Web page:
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Board of Governors of the Federal Reserve System
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Insights into the Financial Experiences of Older Adults: A Forum Briefing Paper

Considerations for a Forum and for Further Research

The Older Adult Survey confirms some insights into the financial lives of older adults, while raising questions about others. The findings described in this report will help frame discussions among experts on aging at a forum in July 2013 to be hosted by the Federal Reserve Board.

A particular aim of the forum is to help identify the next set of questions about financial preparedness and stability of older adults to be explored by the field at large. Discussions will be organized around specific issues, including: the financial circumstances of different subgroups of older adults, current and future housing needs and affordability, employment and retirement transitions, and the role of cognition in financial decisionmaking. Practitioners will share examples of policies, products, or services that hold promise as ways to meet the financial needs and choices of older adults as they age. Policy issues that affect the financial stress, stability, and security of older adults also will be discussed. The gaps in knowledge identified, hopefully, will prompt further research to increase understanding of these issues.

Topics for discussion at the forum and for future research may include:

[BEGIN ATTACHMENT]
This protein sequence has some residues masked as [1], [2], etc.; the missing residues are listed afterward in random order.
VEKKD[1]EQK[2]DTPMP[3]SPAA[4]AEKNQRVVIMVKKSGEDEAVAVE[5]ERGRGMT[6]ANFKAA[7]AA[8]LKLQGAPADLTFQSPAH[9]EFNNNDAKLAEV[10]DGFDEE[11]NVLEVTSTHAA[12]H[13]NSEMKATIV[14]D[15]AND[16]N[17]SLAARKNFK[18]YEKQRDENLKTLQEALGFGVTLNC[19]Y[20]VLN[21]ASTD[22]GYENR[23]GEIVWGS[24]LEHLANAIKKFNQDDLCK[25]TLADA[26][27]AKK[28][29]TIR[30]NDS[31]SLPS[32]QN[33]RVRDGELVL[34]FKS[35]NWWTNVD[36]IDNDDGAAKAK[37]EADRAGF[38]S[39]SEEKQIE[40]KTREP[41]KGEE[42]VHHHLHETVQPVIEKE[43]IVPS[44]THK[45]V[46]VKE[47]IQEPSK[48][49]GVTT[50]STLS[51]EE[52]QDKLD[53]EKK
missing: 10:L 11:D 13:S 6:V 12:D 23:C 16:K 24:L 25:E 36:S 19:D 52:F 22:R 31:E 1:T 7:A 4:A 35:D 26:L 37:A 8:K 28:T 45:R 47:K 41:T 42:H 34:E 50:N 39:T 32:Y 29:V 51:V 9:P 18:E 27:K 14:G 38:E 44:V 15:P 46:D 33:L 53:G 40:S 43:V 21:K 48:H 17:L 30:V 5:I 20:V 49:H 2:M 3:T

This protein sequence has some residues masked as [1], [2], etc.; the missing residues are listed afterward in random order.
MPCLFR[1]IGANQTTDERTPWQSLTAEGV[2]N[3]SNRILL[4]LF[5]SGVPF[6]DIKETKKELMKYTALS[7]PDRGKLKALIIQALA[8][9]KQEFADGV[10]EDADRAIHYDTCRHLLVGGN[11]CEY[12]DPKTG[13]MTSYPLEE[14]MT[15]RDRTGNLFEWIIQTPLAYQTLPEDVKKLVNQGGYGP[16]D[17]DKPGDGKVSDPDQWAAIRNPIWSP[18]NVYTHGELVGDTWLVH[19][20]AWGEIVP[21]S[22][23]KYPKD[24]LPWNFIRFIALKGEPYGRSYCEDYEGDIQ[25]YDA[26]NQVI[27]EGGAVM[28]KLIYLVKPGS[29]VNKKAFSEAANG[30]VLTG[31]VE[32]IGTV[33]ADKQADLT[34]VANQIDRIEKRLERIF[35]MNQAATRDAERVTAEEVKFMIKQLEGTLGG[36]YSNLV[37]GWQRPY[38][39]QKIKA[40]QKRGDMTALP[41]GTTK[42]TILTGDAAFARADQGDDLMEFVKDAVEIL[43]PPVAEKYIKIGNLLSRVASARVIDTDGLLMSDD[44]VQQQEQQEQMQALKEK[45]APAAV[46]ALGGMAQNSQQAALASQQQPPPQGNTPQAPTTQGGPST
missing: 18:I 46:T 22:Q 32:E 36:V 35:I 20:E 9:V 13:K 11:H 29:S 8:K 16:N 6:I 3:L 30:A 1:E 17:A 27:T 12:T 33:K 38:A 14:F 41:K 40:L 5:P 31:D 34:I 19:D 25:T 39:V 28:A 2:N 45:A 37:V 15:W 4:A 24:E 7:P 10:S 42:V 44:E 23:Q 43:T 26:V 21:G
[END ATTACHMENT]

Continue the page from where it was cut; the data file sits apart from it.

Economic Conditions, Aging, and Financial Stress

  • How are financial circumstances different among different groups of older adults? What are their financial vulnerabilities? What are some alternative ways to measure "financial stress" and how do these measures relate to perceived levels of stress on the part of older adults?
  • How can older adults best prepare for and cope with financial shocks and economic downturns in their later working years? Are new concepts of working and retirement needed to ensure financial security and mitigate financial stress? What can be done to incentivize workers and retirees to work longer? How do attitudes and policies need to change among employers?
  • How do employment and housing needs change as people age? How prepared are individuals, communities, and employers to cope with changing demands for different types of housing and transportation options, employment arrangements, and other services?

The Financial Marketplace for Aging Consumers

  • What are the main drivers of older adults having mortgages, credit card balances, student loans, or other debt late in life? How much of household debt burdens are due to financial responsibilities for other members of their families or delayed life choices such as later marriage or childbearing? Are households leveraging home equity to age in place or to pay off other debts or for other purposes?
  • What more might be learned about the use of financial products and services by older adults from a geographic or demographic analysis by race, income, or gender? Would the implications of the financial issues highlighted in the survey be different for these groups of older adults?